You probably know how warm sewer pipes are when it's cold outside. Here is a quote we received from a former wastewater utility manager; "Anyone who has ever performed confined space entry into a sewer during the winter months, understands the value of this heat. Team members would often argue about who would get to go into the warm sewer and who would have to stay topside and freeze."
The constraint which is rapidly becoming critical for us all is time. A good analogy is the famous 'square peg in a round hole' scene from the Apollo 13 movie, where CO2 levels in the spaceship were reaching dangerous levels (sound familiar?). The managers threw a collection of items on the table and staff were told to come up with a solution because time was limited. It's the same situation here on our spaceship (Earth) where we are in space and CO2 levels are reaching dangerous levels. The collection of items we have available are: people, equipment, money, limited energy and limited time. Failure is not an option!
Decarbonisation of cities will require require a large shift to electrification for heating buildings, but transportation is also shifting to electrification. So city energy planners have a competing demand. City electrical supplies and distribution networks are coming under increasing pressure to cope with these shifts and changes in demand. And time keeps ticking away....
But cities have wastewater networks collecting and carrying huge amounts of free low grade heat. This heat energy is reliable, predictable, stable and already where it is needed by buildings, and your infrastructure that is collecting and transporting this heat is already constructed (the sewer network). Your heat energy is sadly invisible, so it is just ignored and flushed away every day. The favorable temperatures of wastewater allow wastewater source heatpumps to operate more efficiently than air source heatpumps. So when buildings capture and recycle wastewater heat using heatpumps, it allows them to stop burning fossil fuels and electrification of more buildings to be achieved using less electricity (so helping manage the growing demands on the electrical infrastructure). Win/Win/Win for the environment, the buildings and electrical authorities.
A view over a wastewater treatment plant during cold ambient conditions.
The amount of thermal energy available within wastewater is enormous.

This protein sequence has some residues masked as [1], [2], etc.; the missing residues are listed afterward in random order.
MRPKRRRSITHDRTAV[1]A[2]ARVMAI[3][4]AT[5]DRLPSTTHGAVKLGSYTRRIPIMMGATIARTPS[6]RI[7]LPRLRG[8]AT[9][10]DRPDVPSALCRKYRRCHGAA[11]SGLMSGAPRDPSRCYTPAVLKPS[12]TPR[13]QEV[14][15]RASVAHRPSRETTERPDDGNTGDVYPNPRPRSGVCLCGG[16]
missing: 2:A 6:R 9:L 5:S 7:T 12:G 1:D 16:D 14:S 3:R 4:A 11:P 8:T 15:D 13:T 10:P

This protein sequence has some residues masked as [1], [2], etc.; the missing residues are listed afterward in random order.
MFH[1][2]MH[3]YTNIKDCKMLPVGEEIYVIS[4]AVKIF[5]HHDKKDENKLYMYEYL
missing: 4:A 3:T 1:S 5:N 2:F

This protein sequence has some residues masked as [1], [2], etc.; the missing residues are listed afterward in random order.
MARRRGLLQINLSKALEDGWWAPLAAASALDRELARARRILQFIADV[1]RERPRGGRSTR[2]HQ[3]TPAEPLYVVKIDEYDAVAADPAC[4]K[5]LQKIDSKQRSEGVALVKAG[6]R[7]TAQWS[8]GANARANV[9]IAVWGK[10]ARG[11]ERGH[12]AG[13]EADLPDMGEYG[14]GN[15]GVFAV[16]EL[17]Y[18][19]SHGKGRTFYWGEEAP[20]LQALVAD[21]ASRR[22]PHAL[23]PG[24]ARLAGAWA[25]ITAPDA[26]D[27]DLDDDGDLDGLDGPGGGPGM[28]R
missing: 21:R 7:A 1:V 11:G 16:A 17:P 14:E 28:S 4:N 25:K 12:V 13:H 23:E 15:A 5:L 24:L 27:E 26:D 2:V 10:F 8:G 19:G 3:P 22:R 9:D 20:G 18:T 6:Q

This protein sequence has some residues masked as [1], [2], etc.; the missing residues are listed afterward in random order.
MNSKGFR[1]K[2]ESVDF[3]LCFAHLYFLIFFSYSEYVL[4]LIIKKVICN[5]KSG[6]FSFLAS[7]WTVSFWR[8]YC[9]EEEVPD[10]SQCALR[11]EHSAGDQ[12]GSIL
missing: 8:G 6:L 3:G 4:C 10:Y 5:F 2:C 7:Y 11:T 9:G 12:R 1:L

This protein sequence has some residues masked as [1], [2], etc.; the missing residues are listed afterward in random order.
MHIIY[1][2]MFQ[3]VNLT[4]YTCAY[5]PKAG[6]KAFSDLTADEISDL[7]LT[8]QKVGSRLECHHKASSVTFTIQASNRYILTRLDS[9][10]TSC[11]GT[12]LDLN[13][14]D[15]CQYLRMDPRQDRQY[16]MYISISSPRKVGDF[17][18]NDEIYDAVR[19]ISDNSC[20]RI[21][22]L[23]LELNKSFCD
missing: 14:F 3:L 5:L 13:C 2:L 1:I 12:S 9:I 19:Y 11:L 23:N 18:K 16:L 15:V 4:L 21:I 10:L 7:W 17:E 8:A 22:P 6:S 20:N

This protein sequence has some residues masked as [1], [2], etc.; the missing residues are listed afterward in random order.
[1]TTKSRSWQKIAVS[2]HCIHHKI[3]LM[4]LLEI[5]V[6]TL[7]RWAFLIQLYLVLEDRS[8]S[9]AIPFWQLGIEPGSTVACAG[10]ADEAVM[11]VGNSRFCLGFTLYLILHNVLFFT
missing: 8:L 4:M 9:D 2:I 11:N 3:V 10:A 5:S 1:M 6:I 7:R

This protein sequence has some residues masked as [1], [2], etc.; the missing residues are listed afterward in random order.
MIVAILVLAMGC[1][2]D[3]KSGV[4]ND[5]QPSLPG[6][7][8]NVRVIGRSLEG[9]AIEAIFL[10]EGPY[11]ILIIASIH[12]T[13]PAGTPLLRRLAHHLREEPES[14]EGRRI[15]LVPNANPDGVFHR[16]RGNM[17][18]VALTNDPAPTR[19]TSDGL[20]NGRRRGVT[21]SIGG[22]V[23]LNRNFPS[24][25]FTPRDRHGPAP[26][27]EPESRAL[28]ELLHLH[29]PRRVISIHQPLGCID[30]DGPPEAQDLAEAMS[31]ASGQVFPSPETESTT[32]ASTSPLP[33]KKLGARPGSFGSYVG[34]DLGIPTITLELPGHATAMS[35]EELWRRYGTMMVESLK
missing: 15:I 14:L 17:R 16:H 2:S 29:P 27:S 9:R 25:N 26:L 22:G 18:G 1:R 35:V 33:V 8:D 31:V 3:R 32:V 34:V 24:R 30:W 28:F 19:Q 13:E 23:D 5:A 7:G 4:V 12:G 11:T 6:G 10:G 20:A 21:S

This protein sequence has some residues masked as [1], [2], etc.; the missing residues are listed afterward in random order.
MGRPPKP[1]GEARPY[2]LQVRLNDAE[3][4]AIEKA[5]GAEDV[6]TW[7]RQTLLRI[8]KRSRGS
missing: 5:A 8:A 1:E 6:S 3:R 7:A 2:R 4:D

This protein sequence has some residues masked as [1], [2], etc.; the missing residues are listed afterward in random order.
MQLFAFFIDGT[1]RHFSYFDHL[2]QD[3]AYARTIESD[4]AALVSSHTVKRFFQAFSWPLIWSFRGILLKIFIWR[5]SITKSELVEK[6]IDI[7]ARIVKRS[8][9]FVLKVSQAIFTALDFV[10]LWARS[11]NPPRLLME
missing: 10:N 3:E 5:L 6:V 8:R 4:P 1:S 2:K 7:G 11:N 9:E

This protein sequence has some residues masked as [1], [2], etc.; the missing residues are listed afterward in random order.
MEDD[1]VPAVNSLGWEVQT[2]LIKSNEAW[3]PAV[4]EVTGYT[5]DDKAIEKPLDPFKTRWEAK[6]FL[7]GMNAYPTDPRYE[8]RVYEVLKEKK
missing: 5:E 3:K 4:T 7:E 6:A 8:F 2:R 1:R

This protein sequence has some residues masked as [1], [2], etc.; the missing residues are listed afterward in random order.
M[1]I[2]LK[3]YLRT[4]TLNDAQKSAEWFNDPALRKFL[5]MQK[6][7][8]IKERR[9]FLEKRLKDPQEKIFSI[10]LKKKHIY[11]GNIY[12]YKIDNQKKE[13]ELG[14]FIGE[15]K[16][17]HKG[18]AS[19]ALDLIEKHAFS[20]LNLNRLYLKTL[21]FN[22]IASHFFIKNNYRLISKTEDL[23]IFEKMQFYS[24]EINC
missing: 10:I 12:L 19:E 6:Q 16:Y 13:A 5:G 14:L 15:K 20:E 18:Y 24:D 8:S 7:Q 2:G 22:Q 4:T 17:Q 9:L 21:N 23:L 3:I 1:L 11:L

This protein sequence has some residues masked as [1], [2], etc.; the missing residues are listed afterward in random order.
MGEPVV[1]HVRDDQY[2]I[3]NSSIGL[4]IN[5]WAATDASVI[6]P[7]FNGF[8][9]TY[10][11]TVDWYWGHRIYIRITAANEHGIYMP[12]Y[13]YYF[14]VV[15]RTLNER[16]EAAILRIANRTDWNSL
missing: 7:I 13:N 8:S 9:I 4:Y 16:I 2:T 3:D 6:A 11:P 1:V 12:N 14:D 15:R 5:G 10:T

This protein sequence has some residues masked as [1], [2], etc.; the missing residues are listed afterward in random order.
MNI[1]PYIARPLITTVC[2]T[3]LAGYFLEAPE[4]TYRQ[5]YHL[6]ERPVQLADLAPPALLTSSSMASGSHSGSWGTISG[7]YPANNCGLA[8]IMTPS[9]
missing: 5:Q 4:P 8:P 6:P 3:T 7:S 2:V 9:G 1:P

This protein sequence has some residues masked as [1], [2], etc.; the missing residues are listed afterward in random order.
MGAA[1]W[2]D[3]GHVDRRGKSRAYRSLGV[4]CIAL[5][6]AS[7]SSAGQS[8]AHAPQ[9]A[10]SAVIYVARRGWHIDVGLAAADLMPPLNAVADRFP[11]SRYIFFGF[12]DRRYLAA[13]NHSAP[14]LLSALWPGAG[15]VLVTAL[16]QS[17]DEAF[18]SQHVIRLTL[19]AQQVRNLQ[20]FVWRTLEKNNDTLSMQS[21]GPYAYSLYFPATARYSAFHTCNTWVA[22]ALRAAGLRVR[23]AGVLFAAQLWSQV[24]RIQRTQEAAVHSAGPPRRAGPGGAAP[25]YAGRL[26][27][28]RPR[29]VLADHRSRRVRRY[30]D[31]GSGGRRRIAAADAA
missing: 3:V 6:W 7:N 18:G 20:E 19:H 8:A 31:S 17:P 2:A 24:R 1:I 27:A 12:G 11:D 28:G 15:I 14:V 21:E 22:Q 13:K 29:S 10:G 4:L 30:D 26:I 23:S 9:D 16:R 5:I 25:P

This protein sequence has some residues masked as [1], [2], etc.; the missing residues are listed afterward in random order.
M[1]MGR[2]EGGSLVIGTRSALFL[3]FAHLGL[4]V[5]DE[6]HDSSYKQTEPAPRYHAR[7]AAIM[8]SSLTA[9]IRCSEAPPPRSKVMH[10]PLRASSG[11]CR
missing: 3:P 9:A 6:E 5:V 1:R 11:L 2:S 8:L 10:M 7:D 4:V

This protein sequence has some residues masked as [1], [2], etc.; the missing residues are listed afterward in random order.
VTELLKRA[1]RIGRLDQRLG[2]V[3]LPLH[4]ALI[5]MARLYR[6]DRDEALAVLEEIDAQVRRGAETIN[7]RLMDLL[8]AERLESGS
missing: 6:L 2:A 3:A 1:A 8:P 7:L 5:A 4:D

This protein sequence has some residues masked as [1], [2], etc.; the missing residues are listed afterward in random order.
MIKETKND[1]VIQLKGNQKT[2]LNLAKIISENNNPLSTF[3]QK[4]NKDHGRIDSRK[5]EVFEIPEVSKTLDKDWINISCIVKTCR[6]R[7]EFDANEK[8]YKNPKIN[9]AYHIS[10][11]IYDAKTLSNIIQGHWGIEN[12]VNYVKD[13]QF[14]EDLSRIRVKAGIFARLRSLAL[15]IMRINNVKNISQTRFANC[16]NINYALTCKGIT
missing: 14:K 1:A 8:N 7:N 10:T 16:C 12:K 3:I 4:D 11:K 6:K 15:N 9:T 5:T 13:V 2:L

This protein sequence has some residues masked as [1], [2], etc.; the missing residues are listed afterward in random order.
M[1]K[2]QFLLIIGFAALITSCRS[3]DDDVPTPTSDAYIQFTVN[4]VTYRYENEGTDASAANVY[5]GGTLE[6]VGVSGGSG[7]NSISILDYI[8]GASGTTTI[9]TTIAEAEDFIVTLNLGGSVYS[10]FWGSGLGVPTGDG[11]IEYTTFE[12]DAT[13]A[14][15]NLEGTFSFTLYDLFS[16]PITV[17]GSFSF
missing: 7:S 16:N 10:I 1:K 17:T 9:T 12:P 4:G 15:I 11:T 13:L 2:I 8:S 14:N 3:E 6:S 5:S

Typically 20%-35% of total housing energy + up to 40% of low temperature heat used in commercial & industrial sectors gets turned into hot water, which then goes into a city's sewers.
So there are enormous amounts of low carbon heat available in every city's wastewater network.
This energy flows through pipes which are already constructed and they are located in the city (where heating & cooling energy is needed).
But this energy is invisible and tragically normally simply flushed away everyday.
For a sustainable world, we need to stop this energy waste and recycle the heat.
We can help with mapping the heat in your wastewater networks. You can already see cities which have had their wastewater networks heatmapped on our global map. These cities are: Christchurch - NZ, Dunedin - NZ, Nelson - NZ and we want more! Click here to have a look. With this information you suddenly have a very valuable energy resource available to offer. With a map, you will know how much heat energy is available and how it is distributed throughout the city. And this heat energy and the collection infrastructure is available today, time is not a constraint to utilize it.
The Water Research Foundation Report 'State of the Science and Issues Related to Heat Recovery from Wastewater' says this about wastewater network heat mapping: "The mapping process is an essential tool for policy makers. It allows the governing community and the
developer community to conceptualize the resources available and how to connect them to needs."
We can help with education and training. We have a network of experts in North America, Asia, Europe, Scandinavia and Australasia who can provide presentations, training courses etc. to
We can help by providing technical support. Our experts can provide engineering and mapping support with things such as:
As a wastewater utility, you control the wastewater network and the heat energy flowing within it. You can raise awareness of this energy resource. You can give access to the heat and allow building owners & designers to utilize it. You can open the doors and welcome them as new customers for your energy.